Advisers a Key Part of Fund Sales for Many

About half (49%) of investors who hold mutual fund shares outside their workplace retirement plans have purchased fund shares through a financial adviser.
Another third (33%) of investors has used advisers as well as other purchasing sources, according to an Investment Company Institute (ICI) survey.
In addition to fund purchases, ICI said, nearly two-thirds of shareholders receive at least five distinct services from their advisers: regular portfolio reviews, financial planning assistance, retirement asset management, and investment recommendations.
Investors chose to work with professional financial advisers because they have expertise that investors lack in specific areas, ICI said. Most shareholders with ongoing advisory relationships use advisers because they want a financial expert to evaluate their total financial picture, help them with asset allocation, ensure they are saving enough to meet financial goals, and explain investment options to them. The demographics most likely to have an ongoing advisory relationship, according to ICI, are shareholders who do not go online for investment information, older shareholders, shareholders with greater household financial assets, and female shareholders who are the household investment decisionmakers.
“The research shows that there is a valuable partnership between shareholders and financial advisers,” said Sarah Holden, Director of Retirement and Investor Research, in a news release about the survey. “Respondents indicate that financial advisers enhance their investment decision-making, improve their chances of growing their money, and give them peace of mind about their investments.”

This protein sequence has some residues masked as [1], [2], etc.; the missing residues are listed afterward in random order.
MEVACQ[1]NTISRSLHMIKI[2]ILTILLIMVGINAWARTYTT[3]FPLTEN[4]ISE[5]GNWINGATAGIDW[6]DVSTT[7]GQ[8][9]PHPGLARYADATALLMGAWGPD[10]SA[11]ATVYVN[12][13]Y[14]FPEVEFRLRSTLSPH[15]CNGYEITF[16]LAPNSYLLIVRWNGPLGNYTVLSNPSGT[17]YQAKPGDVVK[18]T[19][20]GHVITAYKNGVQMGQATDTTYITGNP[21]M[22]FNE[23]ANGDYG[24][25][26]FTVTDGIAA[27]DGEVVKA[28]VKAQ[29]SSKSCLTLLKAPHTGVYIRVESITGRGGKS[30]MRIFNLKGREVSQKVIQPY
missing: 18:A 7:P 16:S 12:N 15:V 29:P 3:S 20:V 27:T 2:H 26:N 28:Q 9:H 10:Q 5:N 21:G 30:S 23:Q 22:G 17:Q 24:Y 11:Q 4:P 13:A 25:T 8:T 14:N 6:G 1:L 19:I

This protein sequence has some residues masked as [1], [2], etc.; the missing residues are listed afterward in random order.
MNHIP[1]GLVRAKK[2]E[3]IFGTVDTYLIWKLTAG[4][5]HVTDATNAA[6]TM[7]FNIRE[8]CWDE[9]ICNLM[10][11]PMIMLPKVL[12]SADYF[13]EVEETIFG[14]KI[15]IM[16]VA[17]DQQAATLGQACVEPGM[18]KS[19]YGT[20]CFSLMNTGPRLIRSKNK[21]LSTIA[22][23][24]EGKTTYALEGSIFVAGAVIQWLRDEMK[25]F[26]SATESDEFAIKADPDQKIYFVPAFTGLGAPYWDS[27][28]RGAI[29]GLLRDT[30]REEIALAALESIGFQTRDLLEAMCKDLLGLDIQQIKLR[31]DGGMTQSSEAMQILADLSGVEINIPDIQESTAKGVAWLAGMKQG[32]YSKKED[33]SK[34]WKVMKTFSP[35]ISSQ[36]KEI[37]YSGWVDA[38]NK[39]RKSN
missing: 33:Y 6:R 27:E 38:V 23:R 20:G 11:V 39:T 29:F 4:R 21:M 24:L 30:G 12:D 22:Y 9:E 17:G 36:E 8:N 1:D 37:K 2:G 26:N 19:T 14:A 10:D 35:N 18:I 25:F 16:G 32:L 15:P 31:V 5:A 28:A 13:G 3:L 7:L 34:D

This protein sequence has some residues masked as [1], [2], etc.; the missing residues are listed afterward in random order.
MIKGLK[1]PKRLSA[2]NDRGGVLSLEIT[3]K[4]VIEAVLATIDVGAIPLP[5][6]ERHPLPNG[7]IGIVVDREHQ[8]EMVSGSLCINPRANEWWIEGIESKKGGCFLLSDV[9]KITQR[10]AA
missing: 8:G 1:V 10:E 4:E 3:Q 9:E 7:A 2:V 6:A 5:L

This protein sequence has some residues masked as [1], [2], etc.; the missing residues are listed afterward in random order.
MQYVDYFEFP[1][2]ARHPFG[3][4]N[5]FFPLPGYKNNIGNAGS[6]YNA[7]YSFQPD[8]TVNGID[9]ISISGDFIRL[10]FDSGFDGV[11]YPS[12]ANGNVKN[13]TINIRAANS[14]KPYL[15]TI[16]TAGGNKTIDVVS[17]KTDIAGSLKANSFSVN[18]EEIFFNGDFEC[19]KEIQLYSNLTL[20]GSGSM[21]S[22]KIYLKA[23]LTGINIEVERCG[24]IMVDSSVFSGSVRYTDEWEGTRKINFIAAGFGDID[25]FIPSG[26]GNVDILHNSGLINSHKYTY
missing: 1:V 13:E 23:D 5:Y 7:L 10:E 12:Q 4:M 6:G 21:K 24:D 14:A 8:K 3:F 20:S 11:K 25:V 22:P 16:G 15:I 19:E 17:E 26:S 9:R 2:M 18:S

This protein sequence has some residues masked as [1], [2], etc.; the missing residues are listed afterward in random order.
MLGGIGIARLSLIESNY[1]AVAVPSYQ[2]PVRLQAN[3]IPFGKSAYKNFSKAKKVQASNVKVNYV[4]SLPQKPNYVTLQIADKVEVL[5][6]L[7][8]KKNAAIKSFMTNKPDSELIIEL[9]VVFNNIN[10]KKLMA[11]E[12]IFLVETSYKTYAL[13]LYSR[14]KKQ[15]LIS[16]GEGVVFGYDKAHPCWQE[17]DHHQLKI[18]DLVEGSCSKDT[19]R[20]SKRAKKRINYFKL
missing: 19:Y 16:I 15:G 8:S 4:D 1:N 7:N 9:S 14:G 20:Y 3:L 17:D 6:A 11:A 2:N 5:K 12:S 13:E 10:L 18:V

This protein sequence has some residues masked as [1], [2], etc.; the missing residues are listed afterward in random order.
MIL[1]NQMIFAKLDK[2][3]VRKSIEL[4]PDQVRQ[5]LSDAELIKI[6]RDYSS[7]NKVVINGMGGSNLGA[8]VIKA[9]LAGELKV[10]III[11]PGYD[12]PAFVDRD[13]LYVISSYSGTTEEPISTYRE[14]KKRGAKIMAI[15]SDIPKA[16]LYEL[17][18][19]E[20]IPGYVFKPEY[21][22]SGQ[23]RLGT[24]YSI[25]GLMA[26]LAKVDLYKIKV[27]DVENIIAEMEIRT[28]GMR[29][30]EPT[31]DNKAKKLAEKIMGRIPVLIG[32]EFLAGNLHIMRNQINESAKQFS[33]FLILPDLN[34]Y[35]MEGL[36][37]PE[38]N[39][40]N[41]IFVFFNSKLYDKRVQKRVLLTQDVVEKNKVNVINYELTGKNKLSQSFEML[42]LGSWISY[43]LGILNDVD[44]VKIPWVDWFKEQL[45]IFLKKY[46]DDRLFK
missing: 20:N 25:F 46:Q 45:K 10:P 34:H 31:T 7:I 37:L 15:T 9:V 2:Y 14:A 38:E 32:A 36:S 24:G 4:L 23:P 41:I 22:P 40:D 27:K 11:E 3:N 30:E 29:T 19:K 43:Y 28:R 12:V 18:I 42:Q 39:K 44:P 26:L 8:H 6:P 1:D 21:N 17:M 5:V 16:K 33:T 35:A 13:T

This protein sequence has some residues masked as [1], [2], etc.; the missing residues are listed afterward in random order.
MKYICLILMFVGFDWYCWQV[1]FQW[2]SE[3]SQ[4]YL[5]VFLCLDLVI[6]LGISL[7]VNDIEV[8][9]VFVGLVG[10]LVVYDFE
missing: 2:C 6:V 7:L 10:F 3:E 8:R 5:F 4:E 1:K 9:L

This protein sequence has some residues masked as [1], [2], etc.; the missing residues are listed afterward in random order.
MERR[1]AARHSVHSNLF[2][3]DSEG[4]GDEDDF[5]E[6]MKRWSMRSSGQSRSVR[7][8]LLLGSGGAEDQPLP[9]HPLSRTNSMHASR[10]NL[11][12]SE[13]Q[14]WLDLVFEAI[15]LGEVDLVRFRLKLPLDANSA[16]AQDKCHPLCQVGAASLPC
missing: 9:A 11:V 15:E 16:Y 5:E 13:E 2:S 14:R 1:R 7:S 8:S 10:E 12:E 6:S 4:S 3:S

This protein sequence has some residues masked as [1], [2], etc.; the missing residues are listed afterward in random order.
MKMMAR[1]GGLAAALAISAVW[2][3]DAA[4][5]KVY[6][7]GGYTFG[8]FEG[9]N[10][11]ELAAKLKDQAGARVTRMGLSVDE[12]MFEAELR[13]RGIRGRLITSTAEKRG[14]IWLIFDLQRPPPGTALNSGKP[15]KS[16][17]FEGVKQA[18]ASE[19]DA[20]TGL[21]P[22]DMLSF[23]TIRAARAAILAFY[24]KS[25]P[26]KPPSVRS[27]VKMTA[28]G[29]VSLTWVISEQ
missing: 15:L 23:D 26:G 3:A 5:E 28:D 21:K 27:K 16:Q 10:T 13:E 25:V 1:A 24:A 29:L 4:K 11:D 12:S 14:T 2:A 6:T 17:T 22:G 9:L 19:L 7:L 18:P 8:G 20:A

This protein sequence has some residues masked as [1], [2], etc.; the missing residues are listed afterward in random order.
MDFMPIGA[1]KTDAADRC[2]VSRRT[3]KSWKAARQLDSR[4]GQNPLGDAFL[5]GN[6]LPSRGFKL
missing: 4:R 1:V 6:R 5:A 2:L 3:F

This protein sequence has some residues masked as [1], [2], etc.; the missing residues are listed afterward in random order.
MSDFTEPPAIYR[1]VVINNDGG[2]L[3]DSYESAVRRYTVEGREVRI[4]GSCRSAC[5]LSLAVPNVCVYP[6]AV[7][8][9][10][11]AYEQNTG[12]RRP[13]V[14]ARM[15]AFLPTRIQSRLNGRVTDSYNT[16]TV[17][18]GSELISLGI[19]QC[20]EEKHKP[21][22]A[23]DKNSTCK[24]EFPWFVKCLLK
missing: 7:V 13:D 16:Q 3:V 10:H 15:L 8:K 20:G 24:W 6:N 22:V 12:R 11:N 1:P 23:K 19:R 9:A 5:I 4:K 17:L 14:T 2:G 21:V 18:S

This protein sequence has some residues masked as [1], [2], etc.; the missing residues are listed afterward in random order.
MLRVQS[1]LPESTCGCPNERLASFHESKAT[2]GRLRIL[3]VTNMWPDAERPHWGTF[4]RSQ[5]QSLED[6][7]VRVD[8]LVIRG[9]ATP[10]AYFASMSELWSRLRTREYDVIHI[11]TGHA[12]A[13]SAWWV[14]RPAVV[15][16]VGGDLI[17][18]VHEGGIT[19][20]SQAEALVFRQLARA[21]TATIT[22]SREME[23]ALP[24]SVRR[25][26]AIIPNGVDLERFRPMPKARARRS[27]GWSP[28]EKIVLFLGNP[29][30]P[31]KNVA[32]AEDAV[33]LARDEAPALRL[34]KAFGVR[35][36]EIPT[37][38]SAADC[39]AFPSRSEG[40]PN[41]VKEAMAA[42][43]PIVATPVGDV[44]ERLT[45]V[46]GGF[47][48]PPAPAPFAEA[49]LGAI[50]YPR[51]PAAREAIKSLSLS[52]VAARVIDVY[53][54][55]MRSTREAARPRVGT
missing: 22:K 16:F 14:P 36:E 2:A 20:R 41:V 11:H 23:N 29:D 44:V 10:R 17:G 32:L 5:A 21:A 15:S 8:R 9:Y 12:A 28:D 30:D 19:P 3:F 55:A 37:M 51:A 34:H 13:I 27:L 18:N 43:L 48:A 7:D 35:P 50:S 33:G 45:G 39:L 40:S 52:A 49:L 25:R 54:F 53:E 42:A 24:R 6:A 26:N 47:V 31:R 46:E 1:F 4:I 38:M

More than half of fund investors with ongoing advisory relationships initially sought advice between their mid-twenties and mid-forties. ICI said such relationships started for 16% of respondents when they were younger than 25; for 32% at ages 25 to 34; for 25% at ages 35 to 44; for 19% at ages 45 to 54; for 8% when they were age 55 or older.
Among fund investors who first sought financial advice between their mid-thirties to mid-forties one-half indicated they initially did so because they wanted to begin saving for retirement, their children’s education, or some other specific goal. Another trigger event that often causes individuals to seek advice, according to ICI, is a change in the composition of their households – such as getting married, having a child, or losing a spouse or partner. About one-fifth of fund investors with ongoing advisory relationships say a change in the makeup of their households triggered the need for professional financial advice.
Also, receiving a lump sum of money often initially prompted fund investors to seek professional financial advice, with more than one-quarter of shareholders with ongoing advisory relationships surveyed saying that they initially sought advice after receiving a lump sum payout.
Respondents also supplied a number of reasons why they decided against an adviser relationship:
  • Want to be in control of own investments – 66%
  • Have access to all the resources needed to invest on their own – 64%
  • Know enough to make own investment decisions – 56%
  • Enjoy investing on their own – 44%
  • Believe advisers are too expensive – 36%
  • Believe advisers put their own interests before those of their clients – 34%
  • Unsure how to find a trustworthy adviser – 21%
  • Don’t have enough money saved yet to have an ongoing relationship with an adviser – 19%
  • Receive free investment advice from a friend or family member – 14%
Among those without an adviser relationship, 30% used to have an adviser; 28% of that group said a bad experience explained the ending of the relationship, 28% said it was a minor contributing factor, and 44% said it did not come into play.
The research, Why Do Mutual Fund Investors Use Professional Financial Advisers, is based on interviews with more than 1,000 households owning mutual funds outside workplace retirement plans. It reflects the experiences of both investors who have ongoing advisory relationships and those who do not.